Conseil National de l’Ordre des Médecins. Atlas de La Démographie Médicale En France.; 2016.Google Scholar
  10. 10.
    Rapports à la Comission des comptes de la sécurité sociale. Les Prescriptions d’IPP.; 2009.
  11. 11.
    Freedberg DE, Kim LS, Yang Y-X. The Risks and Benefits of Long-term Use of Proton Pump Inhibitors: Expert Review and Best Practice Advice From the American Gastroenterological Association. Gastroenterology. 2017;152(4):706–715. Scholar
  12. 12.
    Boghossian TA, Rashid FJ, Thompson W, et al. Deprescribing versus continuation of chronic proton pump inhibitor use in adults. Cochrane Database Syst Rev 2017;3:CD011969. Scholar
  13. 13.
    Sheen E, Triadafilopoulos G. Adverse effects of long-term proton pump inhibitor therapy. Dig Dis Sci 2011;56(4):931–950. Scholar
  14. 14.
    Farrell B, Pottie K, Thompson W, et al. Deprescribing proton pump inhibitors: Evidence-based clinical practice guideline. Can Fam Physician 2017;63(5):354–364.PubMedPubMedCentralGoogle Scholar
  15. 15. Evidence-based deprescribing algorithm for proton pump inhibitors. Published 2016. Accessed 28 Nov 2017.
  16. 16.
    Narayan SW, Nishtala PS. Discontinuation of Preventive Medicines in Older People with Limited Life Expectancy: A Systematic Review. Drugs Aging 2017;34(10):767–776. Scholar
  17. 17.
    US Preventive Services Task Force, Bibbins-Domingo K, Grossman DC, et al. Statin Use for the Primary Prevention of Cardiovascular Disease in Adults. JAMA. 2016;316(19):1997. Scholar
  18. 18.
    Tinetti ME, Han L, Lee DSH, et al. Antihypertensive medications and serious fall injuries in a nationally representative sample of older adults. JAMA Intern Med 2014;174(4):588–595. Scholar
  19. 19.
    Morin L, Vetrano DL, Rizzuto D, Calderon-Larranaga A, Fastbom J, Johnell K. Choosing Wisely? Measuring the Burden of Medications in Older Adults near the End of Life: Nationwide, Longitudinal Cohort Study. Am J Med 2017;130(8):927–936.e9. Scholar
  20. 20.
    Holmes HM, Hayley DC, Alexander GC, Sachs GA. Reconsidering medication appropriateness for patients late in life. Arch Intern Med 2006;166(6):605–609. Scholar
  21. 21.
    Riemann D, Baglioni C, Bassetti C, et al. European guideline for the diagnosis and treatment of insomnia. J Sleep Res 2017. Scholar
  22. 22.
    Young JS, Bourgeois JA, Hilty DM, Hardin KA. Sleep in hospitalized medical patients, part 1: factors affecting sleep. J Hosp Med 2008;3(6):473–482. Scholar
  23. 23.
    Finkle WD, Der JS, Greenland S, et al. Risk of fractures requiring hospitalization after an initial prescription for zolpidem, alprazolam, lorazepam, or diazepam in older adults. J Am Geriatr Soc 2011;59(10):1883–1890. Scholar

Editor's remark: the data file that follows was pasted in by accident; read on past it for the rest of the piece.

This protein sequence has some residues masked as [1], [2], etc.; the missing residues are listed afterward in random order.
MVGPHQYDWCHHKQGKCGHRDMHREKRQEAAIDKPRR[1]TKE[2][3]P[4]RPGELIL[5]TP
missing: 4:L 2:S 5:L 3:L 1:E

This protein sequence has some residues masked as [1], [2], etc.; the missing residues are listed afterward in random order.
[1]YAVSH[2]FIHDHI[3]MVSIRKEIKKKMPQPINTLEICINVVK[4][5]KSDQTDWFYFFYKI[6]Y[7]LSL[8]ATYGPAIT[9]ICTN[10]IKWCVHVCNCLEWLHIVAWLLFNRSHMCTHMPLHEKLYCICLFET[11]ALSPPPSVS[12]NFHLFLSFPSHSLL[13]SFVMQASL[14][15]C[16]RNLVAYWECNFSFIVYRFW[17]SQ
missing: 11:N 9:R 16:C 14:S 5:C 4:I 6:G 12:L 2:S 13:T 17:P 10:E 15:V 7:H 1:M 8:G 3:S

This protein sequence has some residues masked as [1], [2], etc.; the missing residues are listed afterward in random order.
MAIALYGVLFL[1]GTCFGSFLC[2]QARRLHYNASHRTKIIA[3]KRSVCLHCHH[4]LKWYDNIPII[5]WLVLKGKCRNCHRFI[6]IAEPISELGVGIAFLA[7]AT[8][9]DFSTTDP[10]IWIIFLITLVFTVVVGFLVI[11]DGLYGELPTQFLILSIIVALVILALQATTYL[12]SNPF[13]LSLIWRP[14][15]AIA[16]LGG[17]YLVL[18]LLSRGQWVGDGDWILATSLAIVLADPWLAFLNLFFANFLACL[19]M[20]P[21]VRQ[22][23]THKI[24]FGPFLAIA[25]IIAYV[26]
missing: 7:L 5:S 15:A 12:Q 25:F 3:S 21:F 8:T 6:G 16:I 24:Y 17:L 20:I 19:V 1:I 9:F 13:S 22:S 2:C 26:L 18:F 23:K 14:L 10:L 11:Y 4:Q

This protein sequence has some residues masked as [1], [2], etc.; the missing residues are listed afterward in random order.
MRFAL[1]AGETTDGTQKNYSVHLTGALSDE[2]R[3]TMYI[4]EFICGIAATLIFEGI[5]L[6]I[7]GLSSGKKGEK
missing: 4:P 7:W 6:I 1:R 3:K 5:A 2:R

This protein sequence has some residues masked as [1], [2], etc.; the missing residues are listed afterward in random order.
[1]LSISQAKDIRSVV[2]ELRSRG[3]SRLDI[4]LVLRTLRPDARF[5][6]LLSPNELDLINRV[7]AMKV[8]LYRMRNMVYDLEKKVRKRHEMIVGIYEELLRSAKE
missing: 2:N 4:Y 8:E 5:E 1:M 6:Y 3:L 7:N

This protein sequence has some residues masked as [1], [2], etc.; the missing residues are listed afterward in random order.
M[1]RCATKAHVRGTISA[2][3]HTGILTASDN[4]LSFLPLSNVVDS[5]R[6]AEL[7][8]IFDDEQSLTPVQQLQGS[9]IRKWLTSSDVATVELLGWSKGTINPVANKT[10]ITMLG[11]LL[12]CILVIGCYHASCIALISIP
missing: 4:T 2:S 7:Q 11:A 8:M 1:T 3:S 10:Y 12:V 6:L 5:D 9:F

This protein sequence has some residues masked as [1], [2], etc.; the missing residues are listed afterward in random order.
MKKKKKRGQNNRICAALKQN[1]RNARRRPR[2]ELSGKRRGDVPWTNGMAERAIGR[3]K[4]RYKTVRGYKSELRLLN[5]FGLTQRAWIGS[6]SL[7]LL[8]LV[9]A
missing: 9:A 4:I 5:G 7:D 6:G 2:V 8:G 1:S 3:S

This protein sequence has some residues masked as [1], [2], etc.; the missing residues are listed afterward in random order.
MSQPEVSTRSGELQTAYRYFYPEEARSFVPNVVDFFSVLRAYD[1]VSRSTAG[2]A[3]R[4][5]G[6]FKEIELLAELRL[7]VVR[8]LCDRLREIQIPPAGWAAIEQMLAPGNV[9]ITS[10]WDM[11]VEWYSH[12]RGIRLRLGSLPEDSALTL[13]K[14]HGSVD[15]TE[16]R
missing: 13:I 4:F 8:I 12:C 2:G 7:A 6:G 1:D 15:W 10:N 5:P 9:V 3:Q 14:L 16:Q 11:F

24. 24.
    Glass J. Sedative hypnotics in older people with insomnia: meta-analysis of risks and benefits. BMJ. 2005;331(7526):1169–0. Scholar
  25. 25.
    Airagnes G, Pelissolo A, Lavallée M, Flament M, Limosin F. Benzodiazepine Misuse in the Elderly: Risk Factors, Consequences, and Management. Curr Psychiatry Rep 2016;18(10).
  26. 26.
    Qaseem A, Kansagara D, Forciea MA, Cooke M, Denberg TD. Management of Chronic Insomnia Disorder in Adults: A Clinical Practice Guideline From the American College of Physicians. Ann Intern Med 2016;165(2):125–133. Scholar
  27. 27.
    Boutitie F, Pinede L, Schulman S, et al. Influence of preceding length of anticoagulant treatment and initial presentation of venous thromboembolism on risk of recurrence after stopping treatment: analysis of individual participants’ data from seven trials. BMJ. 2011;342:d3036.CrossRefGoogle Scholar
  28. 28.
    Middeldorp S, Prins MH, Hutten BA. Duration of treatment with vitamin K antagonists in symptomatic venous thromboembolism. Cochrane Database Syst Rev 2014;(8):CD001367.
  29. 29.
    Kearon C, Akl EA, Comerota AJ, et al. Antithrombotic therapy for VTE disease: Antithrombotic Therapy and Prevention of Thrombosis, 9th ed: American College of Chest Physicians Evidence-Based Clinical Practice Guidelines. Chest. 2012;141(2 Suppl):e419S-e496S. Scholar
  30. 30.
    Heit JA. Predicting the risk of venous thromboembolism recurrence. Am J Hematol 2012;87 Suppl 1:S63–7. Scholar
  31. 31.
    Ley C, Le C, Olshen EM, Reingold AL. The use of serologic tests for Lyme disease in a prepaid health plan in California. JAMA. 1994;271(6):460–463.CrossRefGoogle Scholar
  32. 32.
    Dessau RB, van Dam AP, Fingerle V, et al. To test or not to test? Laboratory support for the diagnosis of Lyme borreliosis: a position paper of ESGBOR, the ESCMID study group for Lyme borreliosis. Clin Microbiol Infect 2017. Scholar